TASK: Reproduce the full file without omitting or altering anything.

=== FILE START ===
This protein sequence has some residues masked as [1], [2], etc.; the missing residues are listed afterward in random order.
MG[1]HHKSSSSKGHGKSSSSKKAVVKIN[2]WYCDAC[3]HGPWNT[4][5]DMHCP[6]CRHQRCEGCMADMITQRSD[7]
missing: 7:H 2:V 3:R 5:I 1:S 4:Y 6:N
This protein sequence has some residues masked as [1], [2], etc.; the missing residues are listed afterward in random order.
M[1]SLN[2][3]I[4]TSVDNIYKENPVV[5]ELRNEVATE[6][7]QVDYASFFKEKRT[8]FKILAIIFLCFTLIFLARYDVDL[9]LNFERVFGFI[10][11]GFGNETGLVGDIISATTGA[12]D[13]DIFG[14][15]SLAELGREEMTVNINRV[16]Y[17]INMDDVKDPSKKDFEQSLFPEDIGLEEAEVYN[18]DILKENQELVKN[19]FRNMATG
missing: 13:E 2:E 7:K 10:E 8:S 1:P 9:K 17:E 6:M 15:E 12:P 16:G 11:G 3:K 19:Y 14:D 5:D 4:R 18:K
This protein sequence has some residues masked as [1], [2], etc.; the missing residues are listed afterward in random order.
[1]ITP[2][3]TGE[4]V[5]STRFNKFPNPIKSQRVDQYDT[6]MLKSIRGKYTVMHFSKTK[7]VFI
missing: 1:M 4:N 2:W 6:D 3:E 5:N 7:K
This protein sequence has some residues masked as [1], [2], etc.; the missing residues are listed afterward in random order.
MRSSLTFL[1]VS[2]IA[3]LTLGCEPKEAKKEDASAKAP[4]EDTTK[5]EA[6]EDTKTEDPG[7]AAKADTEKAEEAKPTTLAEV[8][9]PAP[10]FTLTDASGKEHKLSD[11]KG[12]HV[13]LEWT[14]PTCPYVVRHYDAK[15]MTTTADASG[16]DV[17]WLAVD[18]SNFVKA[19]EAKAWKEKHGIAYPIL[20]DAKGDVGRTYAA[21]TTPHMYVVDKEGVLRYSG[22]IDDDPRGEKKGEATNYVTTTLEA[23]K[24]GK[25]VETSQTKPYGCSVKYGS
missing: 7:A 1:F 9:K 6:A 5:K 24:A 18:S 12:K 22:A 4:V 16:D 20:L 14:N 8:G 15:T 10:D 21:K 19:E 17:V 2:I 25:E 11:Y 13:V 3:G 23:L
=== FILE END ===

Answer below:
This protein sequence has some residues masked as [1], [2], etc.; the missing residues are listed afterward in random order.
MG[1]HHKSSSSKGHGKSSSSKKAVVKIN[2]WYCDAC[3]HGPWNT[4][5]DMHCP[6]CRHQRCEGCMADMITQRSD[7]
missing: 7:H 2:V 3:R 5:I 1:S 4:Y 6:N
This protein sequence has some residues masked as [1], [2], etc.; the missing residues are listed afterward in random order.
M[1]SLN[2][3]I[4]TSVDNIYKENPVV[5]ELRNEVATE[6][7]QVDYASFFKEKRT[8]FKILAIIFLCFTLIFLARYDVDL[9]LNFERVFGFI[10][11]GFGNETGLVGDIISATTGA[12]D[13]DIFG[14][15]SLAELGREEMTVNINRV[16]Y[17]INMDDVKDPSKKDFEQSLFPEDIGLEEAEVYN[18]DILKENQELVKN[19]FRNMATG
missing: 13:E 2:E 7:K 10:E 8:S 1:P 9:K 17:E 6:M 15:E 12:P 16:G 11:G 3:K 19:Y 14:D 5:D 4:R 18:K
This protein sequence has some residues masked as [1], [2], etc.; the missing residues are listed afterward in random order.
[1]ITP[2][3]TGE[4]V[5]STRFNKFPNPIKSQRVDQYDT[6]MLKSIRGKYTVMHFSKTK[7]VFI
missing: 1:M 4:N 2:W 6:D 3:E 5:N 7:K
This protein sequence has some residues masked as [1], [2], etc.; the missing residues are listed afterward in random order.
MRSSLTFL[1]VS[2]IA[3]LTLGCEPKEAKKEDASAKAP[4]EDTTK[5]EA[6]EDTKTEDPG[7]AAKADTEKAEEAKPTTLAEV[8][9]PAP[10]FTLTDASGKEHKLSD[11]KG[12]HV[13]LEWT[14]PTCPYVVRHYDAK[15]MTTTADASG[16]DV[17]WLAVD[18]SNFVKA[19]EAKAWKEKHGIAYPIL[20]DAKGDVGRTYAA[21]TTPHMYVVDKEGVLRYSG[22]IDDDPRGEKKGEATNYVTTTLEA[23]K[24]GK[25]VETSQTKPYGCSVKYGS
missing: 7:A 1:F 9:K 6:A 5:K 24:A 18:S 12:K 22:A 4:V 16:D 20:L 14:N 8:G 15:T 10:D 21:K 19:E 17:V 2:I 25:E 11:Y 13:V 3:G 23:L